Mohr’s burette

The burette, an important volumetric tool, was invented by Karl Friedrich Mohr somewhere around the middle of the 19th century. There had been other devices carrying the name “burette,” but they required pouring. Mohr introduced a rubber tube with a clamp that allowed the gradual drop-by-drop flow needed for titration (the clamp was later replaced by a tap). Mohr’s 1855 book on titration, which illustrated the device, helped it to become the key item of analytical equipment it still (in spite of more modern digital devices) is today. Thanks, Karl!

Once again, a Google ngram summarises the history, with the word “burette” rapidly gaining popularity from 1855, but being replaced by the word for the process, which itself faded after 1960 – perhaps because of the growth of other kinds of science.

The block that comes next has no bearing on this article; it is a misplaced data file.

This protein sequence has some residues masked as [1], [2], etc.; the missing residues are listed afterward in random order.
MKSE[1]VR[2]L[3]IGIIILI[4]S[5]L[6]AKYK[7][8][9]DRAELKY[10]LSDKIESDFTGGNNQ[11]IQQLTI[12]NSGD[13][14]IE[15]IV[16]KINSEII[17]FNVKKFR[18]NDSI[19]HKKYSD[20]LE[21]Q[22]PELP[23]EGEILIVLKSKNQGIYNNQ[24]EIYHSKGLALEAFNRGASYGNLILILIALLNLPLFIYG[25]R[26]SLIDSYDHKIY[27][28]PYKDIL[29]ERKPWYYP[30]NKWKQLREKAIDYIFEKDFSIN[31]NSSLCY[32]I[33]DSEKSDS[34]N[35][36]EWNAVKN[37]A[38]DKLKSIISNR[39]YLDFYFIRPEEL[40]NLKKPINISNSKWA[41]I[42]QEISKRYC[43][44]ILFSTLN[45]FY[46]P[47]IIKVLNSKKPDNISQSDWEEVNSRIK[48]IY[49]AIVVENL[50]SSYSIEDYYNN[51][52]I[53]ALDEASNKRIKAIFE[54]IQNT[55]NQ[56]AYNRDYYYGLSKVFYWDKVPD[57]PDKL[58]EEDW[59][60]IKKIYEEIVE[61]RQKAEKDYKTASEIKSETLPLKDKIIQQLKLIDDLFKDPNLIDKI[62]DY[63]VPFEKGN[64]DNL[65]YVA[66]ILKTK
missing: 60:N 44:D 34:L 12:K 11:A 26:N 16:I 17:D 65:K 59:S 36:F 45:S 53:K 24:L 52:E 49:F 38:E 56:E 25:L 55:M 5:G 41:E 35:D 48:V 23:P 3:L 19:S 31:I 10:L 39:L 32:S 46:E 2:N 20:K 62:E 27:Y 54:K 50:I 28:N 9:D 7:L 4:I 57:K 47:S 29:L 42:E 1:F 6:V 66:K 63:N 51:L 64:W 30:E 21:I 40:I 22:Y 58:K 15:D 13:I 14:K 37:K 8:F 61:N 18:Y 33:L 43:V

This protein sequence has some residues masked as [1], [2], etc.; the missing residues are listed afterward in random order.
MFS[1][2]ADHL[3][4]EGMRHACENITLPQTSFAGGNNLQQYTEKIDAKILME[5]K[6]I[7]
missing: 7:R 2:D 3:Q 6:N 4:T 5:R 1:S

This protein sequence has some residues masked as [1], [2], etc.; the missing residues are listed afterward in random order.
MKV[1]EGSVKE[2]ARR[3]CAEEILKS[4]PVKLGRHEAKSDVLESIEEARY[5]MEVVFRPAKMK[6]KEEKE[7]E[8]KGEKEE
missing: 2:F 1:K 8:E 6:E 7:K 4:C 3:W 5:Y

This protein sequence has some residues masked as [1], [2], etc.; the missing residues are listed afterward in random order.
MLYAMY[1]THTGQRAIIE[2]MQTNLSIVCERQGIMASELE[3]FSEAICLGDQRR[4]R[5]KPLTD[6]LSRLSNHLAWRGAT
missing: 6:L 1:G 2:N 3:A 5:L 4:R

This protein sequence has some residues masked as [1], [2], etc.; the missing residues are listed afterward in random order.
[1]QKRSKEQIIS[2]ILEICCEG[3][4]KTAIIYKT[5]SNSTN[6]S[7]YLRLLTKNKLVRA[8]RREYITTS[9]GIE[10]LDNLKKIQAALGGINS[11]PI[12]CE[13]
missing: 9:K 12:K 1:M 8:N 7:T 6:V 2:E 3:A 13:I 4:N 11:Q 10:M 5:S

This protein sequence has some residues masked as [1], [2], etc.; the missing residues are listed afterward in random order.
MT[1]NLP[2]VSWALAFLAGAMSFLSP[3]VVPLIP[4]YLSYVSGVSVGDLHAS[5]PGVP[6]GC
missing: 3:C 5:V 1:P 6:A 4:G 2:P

3 thoughts on “Mohr’s burette

  1. Pingback: A Brief History of Science in English Words | Scientific Gems

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  3. Pingback: História das Vidrarias e dos Utensílios do Laboratório Químico. Parte 3. – CIÊNCIA LIVRE.

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